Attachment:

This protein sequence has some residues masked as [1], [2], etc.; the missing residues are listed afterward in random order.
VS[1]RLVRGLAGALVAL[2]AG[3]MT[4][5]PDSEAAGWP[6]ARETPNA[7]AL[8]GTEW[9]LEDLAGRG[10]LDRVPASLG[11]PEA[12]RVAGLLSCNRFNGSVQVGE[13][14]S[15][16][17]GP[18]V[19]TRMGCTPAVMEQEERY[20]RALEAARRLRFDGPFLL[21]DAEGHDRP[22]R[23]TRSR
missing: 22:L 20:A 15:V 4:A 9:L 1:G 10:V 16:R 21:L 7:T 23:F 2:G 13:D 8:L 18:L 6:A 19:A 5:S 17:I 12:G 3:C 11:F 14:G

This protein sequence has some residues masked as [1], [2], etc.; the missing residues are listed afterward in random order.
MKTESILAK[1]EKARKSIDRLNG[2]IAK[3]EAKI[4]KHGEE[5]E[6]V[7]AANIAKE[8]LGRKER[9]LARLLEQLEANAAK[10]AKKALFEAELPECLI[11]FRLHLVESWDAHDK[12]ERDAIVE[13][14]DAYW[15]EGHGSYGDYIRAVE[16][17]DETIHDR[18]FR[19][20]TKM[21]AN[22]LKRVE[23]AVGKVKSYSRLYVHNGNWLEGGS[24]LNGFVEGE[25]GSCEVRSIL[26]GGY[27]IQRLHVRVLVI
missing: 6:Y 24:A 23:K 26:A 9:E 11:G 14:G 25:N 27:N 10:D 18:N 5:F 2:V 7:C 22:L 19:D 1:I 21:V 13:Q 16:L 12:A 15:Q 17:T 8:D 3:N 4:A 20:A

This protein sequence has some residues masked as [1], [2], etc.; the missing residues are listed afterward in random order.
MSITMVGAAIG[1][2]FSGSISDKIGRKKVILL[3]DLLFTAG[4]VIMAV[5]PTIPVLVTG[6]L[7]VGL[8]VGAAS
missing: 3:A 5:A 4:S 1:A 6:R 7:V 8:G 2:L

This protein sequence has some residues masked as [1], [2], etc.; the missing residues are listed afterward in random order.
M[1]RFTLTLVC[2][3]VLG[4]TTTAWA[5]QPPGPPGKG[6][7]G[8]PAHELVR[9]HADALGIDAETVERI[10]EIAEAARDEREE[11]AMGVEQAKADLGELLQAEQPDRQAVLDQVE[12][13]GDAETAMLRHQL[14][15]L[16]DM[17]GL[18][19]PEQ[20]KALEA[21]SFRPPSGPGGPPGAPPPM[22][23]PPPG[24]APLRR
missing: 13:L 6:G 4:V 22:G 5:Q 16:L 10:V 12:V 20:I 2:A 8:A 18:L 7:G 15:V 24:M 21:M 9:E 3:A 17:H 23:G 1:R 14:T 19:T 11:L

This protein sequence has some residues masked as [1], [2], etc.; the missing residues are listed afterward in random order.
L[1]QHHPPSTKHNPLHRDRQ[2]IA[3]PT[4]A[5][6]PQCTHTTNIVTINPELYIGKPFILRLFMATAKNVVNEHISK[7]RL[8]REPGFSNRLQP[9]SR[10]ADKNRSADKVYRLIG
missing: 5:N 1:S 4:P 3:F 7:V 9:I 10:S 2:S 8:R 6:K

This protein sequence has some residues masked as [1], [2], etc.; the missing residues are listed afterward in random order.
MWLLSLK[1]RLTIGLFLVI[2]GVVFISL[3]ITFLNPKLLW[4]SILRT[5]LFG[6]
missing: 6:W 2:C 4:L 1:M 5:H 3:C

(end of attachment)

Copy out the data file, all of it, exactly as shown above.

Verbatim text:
This protein sequence has some residues masked as [1], [2], etc.; the missing residues are listed afterward in random order.
VS[1]RLVRGLAGALVAL[2]AG[3]MT[4][5]PDSEAAGWP[6]ARETPNA[7]AL[8]GTEW[9]LEDLAGRG[10]LDRVPASLG[11]PEA[12]RVAGLLSCNRFNGSVQVGE[13][14]S[15][16][17]GP[18]V[19]TRMGCTPAVMEQEERY[20]RALEAARRLRFDGPFLL[21]DAEGHDRP[22]R[23]TRSR
missing: 22:L 20:A 15:V 4:A 9:L 1:G 10:V 16:R 21:L 7:T 23:F 2:G 13:D 8:L 18:L 6:A 19:A 5:S 17:I 12:G 3:C 11:F 14:G

This protein sequence has some residues masked as [1], [2], etc.; the missing residues are listed afterward in random order.
MKTESILAK[1]EKARKSIDRLNG[2]IAK[3]EAKI[4]KHGEE[5]E[6]V[7]AANIAKE[8]LGRKER[9]LARLLEQLEANAAK[10]AKKALFEAELPECLI[11]FRLHLVESWDAHDK[12]ERDAIVE[13][14]DAYW[15]EGHGSYGDYIRAVE[16][17]DETIHDR[18]FR[19][20]TKM[21]AN[22]LKRVE[23]AVGKVKSYSRLYVHNGNWLEGGS[24]LNGFVEGE[25]GSCEVRSIL[26]GGY[27]IQRLHVRVLVI
missing: 6:Y 24:A 23:K 26:A 9:E 11:G 14:G 25:N 27:N 10:D 18:N 5:F 2:V 7:C 22:L 19:D 1:I 21:V 13:Q 16:L 12:A 15:Q 17:T 8:D 3:N 4:A 20:A

This protein sequence has some residues masked as [1], [2], etc.; the missing residues are listed afterward in random order.
MSITMVGAAIG[1][2]FSGSISDKIGRKKVILL[3]DLLFTAG[4]VIMAV[5]PTIPVLVTG[6]L[7]VGL[8]VGAAS
missing: 3:A 5:A 4:S 1:A 6:R 7:V 8:G 2:L

This protein sequence has some residues masked as [1], [2], etc.; the missing residues are listed afterward in random order.
M[1]RFTLTLVC[2][3]VLG[4]TTTAWA[5]QPPGPPGKG[6][7]G[8]PAHELVR[9]HADALGIDAETVERI[10]EIAEAARDEREE[11]AMGVEQAKADLGELLQAEQPDRQAVLDQVE[12][13]GDAETAMLRHQL[14][15]L[16]DM[17]GL[18][19]PEQ[20]KALEA[21]SFRPPSGPGGPPGAPPPM[22][23]PPPG[24]APLRR
missing: 13:L 6:G 4:V 22:G 5:Q 16:L 10:V 12:V 20:I 2:A 8:A 18:L 7:G 15:V 24:M 21:M 9:E 3:A 17:H 23:G 1:R 14:T 19:T 11:L

This protein sequence has some residues masked as [1], [2], etc.; the missing residues are listed afterward in random order.
L[1]QHHPPSTKHNPLHRDRQ[2]IA[3]PT[4]A[5][6]PQCTHTTNIVTINPELYIGKPFILRLFMATAKNVVNEHISK[7]RL[8]REPGFSNRLQP[9]SR[10]ADKNRSADKVYRLIG
missing: 5:N 1:S 4:P 3:F 7:V 9:I 10:S 2:S 8:R 6:K

This protein sequence has some residues masked as [1], [2], etc.; the missing residues are listed afterward in random order.
MWLLSLK[1]RLTIGLFLVI[2]GVVFISL[3]ITFLNPKLLW[4]SILRT[5]LFG[6]
missing: 6:W 2:C 4:L 1:M 5:H 3:C